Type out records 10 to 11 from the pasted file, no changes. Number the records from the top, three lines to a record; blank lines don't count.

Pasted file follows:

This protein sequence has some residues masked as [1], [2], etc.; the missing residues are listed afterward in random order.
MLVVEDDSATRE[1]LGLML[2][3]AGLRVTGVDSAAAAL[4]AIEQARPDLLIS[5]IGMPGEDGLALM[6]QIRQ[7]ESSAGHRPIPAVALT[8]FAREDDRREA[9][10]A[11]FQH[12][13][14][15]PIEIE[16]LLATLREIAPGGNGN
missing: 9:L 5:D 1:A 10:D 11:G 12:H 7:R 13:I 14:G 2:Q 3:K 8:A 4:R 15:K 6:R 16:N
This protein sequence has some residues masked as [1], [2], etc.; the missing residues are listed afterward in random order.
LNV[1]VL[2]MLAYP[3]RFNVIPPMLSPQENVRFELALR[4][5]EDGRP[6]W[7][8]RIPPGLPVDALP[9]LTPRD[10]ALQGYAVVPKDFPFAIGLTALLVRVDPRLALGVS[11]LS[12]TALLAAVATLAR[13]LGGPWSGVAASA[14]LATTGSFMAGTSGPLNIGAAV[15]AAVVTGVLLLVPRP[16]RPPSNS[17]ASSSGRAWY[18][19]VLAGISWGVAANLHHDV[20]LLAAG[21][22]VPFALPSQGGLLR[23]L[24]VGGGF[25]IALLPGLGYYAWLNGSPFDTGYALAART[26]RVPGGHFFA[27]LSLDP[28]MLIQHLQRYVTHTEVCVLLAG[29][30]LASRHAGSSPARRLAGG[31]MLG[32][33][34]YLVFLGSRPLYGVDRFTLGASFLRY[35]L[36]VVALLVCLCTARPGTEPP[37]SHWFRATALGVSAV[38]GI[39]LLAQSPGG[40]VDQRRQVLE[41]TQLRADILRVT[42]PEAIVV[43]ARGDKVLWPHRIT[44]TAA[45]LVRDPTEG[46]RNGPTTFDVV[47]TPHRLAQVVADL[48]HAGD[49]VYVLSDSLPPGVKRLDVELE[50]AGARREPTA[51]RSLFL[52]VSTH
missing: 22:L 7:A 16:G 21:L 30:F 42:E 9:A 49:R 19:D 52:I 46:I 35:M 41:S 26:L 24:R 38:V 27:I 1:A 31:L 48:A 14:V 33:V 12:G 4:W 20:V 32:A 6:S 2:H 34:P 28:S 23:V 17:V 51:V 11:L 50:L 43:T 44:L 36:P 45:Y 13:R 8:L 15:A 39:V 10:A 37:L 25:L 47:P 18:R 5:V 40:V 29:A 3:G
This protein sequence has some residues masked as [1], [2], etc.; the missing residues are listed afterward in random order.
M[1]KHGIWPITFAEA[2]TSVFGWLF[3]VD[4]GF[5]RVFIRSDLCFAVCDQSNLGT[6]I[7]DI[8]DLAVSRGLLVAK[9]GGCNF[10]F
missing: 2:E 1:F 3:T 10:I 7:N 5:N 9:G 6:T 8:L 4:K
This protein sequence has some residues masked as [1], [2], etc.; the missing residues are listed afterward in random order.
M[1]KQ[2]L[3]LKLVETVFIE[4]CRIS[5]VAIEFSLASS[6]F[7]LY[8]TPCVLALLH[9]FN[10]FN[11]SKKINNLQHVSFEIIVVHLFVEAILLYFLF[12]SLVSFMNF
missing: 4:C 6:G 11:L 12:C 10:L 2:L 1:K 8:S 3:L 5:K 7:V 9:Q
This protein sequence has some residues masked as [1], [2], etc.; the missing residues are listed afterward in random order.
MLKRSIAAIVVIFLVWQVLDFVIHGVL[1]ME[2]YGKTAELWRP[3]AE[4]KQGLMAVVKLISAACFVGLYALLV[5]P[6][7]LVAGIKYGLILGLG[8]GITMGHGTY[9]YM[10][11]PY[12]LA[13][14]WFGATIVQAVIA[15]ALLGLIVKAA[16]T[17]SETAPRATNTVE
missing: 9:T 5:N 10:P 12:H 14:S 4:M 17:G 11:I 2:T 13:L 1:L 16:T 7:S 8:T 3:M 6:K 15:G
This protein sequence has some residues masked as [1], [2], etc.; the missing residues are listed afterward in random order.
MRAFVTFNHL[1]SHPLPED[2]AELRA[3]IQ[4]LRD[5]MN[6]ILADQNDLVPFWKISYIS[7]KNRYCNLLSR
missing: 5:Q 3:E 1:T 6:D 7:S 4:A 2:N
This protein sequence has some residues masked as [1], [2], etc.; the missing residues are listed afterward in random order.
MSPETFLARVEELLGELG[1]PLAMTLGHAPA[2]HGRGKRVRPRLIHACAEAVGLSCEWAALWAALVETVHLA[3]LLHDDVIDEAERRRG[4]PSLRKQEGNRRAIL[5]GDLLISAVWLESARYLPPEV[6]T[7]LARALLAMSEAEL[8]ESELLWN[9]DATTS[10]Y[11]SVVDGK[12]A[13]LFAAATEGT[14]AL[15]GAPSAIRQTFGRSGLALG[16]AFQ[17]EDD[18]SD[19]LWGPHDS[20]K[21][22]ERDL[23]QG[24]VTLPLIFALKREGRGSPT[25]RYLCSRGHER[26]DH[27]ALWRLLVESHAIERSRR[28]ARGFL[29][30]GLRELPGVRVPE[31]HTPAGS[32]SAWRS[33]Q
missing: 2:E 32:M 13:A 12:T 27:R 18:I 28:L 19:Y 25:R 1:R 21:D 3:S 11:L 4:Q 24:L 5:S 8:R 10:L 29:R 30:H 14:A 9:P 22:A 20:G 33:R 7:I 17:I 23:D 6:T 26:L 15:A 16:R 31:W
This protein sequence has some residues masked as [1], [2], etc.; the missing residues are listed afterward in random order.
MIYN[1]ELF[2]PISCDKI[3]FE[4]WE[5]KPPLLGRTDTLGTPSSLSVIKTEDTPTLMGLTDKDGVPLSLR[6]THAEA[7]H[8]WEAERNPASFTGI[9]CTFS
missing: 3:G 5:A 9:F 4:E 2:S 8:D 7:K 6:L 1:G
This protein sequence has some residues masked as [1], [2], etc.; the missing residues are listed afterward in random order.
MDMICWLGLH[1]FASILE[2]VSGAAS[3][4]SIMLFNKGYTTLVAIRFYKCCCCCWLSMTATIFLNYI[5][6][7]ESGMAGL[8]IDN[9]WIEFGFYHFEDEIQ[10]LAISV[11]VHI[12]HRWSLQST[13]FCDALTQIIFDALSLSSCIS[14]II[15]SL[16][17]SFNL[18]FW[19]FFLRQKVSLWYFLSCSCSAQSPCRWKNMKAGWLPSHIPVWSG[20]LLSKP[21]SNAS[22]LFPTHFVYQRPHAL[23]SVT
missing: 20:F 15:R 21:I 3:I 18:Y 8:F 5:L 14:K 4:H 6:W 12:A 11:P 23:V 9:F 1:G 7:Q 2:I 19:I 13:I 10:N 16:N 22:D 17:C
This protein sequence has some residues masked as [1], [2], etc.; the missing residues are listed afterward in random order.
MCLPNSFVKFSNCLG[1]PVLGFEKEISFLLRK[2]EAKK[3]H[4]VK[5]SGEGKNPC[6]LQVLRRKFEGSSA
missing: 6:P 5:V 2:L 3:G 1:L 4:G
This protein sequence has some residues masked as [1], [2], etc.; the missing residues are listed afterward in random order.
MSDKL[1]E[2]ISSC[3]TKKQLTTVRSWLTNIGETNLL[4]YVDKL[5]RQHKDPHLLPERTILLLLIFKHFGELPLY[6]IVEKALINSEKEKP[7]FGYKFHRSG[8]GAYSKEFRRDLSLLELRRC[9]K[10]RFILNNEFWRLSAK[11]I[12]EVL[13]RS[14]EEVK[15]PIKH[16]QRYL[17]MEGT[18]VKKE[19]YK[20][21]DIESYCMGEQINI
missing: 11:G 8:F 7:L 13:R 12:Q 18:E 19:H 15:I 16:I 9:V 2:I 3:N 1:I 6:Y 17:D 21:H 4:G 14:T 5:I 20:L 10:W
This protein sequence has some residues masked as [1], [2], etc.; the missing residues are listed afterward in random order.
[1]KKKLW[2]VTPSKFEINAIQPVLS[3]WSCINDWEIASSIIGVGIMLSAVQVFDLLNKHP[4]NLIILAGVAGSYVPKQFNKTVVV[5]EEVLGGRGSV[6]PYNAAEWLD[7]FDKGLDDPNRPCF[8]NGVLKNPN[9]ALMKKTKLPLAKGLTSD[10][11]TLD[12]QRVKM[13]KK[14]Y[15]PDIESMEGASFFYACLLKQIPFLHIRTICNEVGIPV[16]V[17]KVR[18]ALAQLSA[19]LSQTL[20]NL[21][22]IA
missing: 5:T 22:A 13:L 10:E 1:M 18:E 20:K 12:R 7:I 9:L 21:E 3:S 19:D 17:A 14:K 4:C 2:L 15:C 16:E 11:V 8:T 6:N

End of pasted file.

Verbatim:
This protein sequence has some residues masked as [1], [2], etc.; the missing residues are listed afterward in random order.
MCLPNSFVKFSNCLG[1]PVLGFEKEISFLLRK[2]EAKK[3]H[4]VK[5]SGEGKNPC[6]LQVLRRKFEGSSA
missing: 6:P 5:V 2:L 3:G 1:L 4:G
This protein sequence has some residues masked as [1], [2], etc.; the missing residues are listed afterward in random order.
MSDKL[1]E[2]ISSC[3]TKKQLTTVRSWLTNIGETNLL[4]YVDKL[5]RQHKDPHLLPERTILLLLIFKHFGELPLY[6]IVEKALINSEKEKP[7]FGYKFHRSG[8]GAYSKEFRRDLSLLELRRC[9]K[10]RFILNNEFWRLSAK[11]I[12]EVL[13]RS[14]EEVK[15]PIKH[16]QRYL[17]MEGT[18]VKKE[19]YK[20][21]DIESYCMGEQINI
missing: 11:G 8:F 7:L 13:R 12:Q 18:E 19:H 15:I 16:I 9:V 2:I 3:N 1:I 6:Y 17:D 21:H 4:G 14:T 5:I 20:L 10:W